Euro 2016: Croatia 2-1 Spain - Tactical analysis
Croatia stifled Spain well who couldn't cut through them as they did against Turkey and were hurt by attacks down the flanks.
One of the most eagerly anticipated game of the group stage lived up to its billing as Croatia and Spain served an exciting encounter devoid of the negativity and defensive mindset which has plagued the Euros so far because of the new format. Spain only needed a draw to progress as group stages while Croatia playing without their talisman Luka Modric knew that anything but a win would pit them against Italy and in the tougher half of the draw.
Croatia coach Ante Cacic was without Luka Modric and Mario Mandzukic due to injuries and made five changes introducing 20 year-old Marko Rog in midfield to partner Milan Badelj and 21 year-old Marko Pjaca on the flank, the pair coming from Dinamo Zagreb. 21 year-old Tin Jedvaj partnered Vedran Corluka in central defence and Nikola Kalinic played up top with Šime Vrsaljko deployed at right back.
Pre-match rumours of crowd unrest proved untrue and it was largely uneventful off the field unlike the throwing of flares on to the pitch which marred their draw with Czech Republic by the ultras to protest against the corrupt Croatia FA.
Spain who hadn’t lost in Euros in their last 14 matches and hadn’t conceded a goal in 690 minutes started with the same line-up as their last two games.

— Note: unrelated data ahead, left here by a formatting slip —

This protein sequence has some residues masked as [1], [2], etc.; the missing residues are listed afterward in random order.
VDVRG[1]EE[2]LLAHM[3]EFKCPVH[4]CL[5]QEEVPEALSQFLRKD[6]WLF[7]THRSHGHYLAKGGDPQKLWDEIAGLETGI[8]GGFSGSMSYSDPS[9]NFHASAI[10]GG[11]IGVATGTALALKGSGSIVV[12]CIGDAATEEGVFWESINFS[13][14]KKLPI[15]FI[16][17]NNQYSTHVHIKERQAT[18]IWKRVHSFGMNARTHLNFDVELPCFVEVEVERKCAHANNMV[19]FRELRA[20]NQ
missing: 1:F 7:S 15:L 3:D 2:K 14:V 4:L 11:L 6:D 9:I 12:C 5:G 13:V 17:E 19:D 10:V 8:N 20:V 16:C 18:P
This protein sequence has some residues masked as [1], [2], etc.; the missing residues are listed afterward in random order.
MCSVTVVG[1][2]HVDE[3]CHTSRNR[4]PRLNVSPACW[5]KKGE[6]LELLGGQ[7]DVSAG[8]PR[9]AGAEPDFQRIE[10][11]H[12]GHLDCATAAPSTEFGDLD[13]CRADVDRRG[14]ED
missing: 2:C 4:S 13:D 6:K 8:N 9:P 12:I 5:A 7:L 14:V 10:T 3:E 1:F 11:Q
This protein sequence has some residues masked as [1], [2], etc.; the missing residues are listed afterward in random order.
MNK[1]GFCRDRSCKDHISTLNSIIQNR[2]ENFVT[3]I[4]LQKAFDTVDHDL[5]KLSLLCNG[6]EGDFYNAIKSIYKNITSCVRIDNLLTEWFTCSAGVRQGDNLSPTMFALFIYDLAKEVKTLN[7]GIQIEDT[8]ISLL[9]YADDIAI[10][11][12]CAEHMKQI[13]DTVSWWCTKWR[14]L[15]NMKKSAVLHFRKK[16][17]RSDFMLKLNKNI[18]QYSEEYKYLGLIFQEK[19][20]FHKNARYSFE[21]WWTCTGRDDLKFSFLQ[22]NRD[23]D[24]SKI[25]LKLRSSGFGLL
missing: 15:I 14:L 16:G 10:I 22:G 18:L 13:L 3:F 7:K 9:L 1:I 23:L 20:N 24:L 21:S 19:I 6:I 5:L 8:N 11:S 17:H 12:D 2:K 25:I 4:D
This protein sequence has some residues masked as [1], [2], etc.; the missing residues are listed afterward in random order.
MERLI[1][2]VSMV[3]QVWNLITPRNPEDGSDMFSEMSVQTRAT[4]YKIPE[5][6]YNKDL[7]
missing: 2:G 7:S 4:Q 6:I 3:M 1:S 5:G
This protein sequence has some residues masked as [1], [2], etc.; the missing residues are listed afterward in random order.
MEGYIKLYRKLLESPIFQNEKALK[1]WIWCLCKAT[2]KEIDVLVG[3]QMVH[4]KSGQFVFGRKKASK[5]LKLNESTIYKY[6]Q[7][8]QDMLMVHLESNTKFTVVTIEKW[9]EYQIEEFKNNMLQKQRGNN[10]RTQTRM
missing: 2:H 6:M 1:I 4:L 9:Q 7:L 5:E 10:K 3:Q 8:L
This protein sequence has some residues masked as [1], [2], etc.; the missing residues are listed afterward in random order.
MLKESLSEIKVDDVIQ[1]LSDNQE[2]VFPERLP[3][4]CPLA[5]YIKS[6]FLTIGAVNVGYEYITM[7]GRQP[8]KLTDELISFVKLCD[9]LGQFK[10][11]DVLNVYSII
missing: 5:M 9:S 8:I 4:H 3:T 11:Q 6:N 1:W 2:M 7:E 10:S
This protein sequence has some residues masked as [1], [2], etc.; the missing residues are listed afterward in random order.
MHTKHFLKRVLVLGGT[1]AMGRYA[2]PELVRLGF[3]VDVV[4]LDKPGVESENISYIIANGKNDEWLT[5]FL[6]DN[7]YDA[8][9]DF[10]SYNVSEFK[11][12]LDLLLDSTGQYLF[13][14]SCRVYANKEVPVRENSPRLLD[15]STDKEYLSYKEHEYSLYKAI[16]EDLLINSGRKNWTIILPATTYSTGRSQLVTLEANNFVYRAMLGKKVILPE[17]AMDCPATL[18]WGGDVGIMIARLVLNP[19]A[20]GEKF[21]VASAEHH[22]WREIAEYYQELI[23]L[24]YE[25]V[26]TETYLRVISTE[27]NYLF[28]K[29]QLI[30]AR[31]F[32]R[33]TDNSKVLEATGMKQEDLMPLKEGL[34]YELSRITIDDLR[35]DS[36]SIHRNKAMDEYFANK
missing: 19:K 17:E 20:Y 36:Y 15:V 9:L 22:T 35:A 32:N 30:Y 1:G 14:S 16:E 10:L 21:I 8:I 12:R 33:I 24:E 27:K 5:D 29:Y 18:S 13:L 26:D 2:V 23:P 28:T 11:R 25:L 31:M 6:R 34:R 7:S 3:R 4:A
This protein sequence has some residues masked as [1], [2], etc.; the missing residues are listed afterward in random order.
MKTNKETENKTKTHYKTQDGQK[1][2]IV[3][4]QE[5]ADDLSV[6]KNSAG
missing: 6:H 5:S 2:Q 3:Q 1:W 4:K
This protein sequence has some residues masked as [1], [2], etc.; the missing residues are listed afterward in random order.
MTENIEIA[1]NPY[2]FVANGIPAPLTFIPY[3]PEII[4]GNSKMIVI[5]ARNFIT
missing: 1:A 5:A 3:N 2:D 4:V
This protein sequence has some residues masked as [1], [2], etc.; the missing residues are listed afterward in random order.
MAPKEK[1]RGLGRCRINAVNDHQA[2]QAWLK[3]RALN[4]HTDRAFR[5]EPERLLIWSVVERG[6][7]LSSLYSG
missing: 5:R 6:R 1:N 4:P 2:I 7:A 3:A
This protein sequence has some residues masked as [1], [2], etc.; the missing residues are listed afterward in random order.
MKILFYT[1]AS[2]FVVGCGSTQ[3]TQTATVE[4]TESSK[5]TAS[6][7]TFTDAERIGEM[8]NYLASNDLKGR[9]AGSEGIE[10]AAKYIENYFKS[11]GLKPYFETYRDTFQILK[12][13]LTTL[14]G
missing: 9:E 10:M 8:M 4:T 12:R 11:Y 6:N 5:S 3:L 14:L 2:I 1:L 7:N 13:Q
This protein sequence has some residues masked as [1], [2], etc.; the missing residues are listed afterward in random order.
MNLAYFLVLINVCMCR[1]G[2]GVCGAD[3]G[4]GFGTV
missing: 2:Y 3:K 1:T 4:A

Croatia Take the Game to Spain
Spain would have been taken aback by Croatia’s high-pressing approach as they looked to prevent short goal-kicks. Pique and Ramos along with De Gea were given no time on the ball and Kalinic leading with Rakitic looked to smother build-up play from the back.
It was that cavalier approach which proved to be counterproductive, at least early on as Spain played around the press from a goal kick and Busquets was able to find Fabregas in acres of space behind Croatia’s midfield which was too far behind the front two for the pressing to be effective.
His through ball to Morata was intercepted by Jedvaj but a sliding Vrsaljko had committed himself too with a slide and the ball fell to Silva. The Manchester City playmaker found Fabregas with a delicious reverse pass who then dinked it over Subasic for Morata to tap in.
Croatia’s didn’t change however and their pressing induced mistakes in first Ramos and then De Gea a few minutes later which led to Ivan Rakitic hitting the bar, the post and seeing the ball bounce on the goal line. It was a lucky reprieve for the goalkeeper but showed a sign of things to come.
Along with their pressing, Croatia remained a well-organised unit falling back into a 4-4-1-1 and even a 6-3-1 when further back, as well as moving forward as a unit. They started coming back into the game and were especially dangerous on the break relying on the pace of Pjaca and Perisic to carry the ball 40-50 yards from within their own half.
Spain were restricted to attempts from range without really troubling Subasic who only had a long range Silva effort from range straight at him to deal with. They could have doubled the lead when two vertical passes from Busquets and Fabregas broke their lines but Morata couldn’t control otherwise, he would have been through on goal.
Croatia went on to the other end and Perisic’s right-foot cross from the left wing having beaten Juanfran was coolly dispatched by Kalinic for what was only the 4th back heel goal in Euro history (Milosevic in 2000, Ibrahimovic in 2004 and Welbeck in 2012).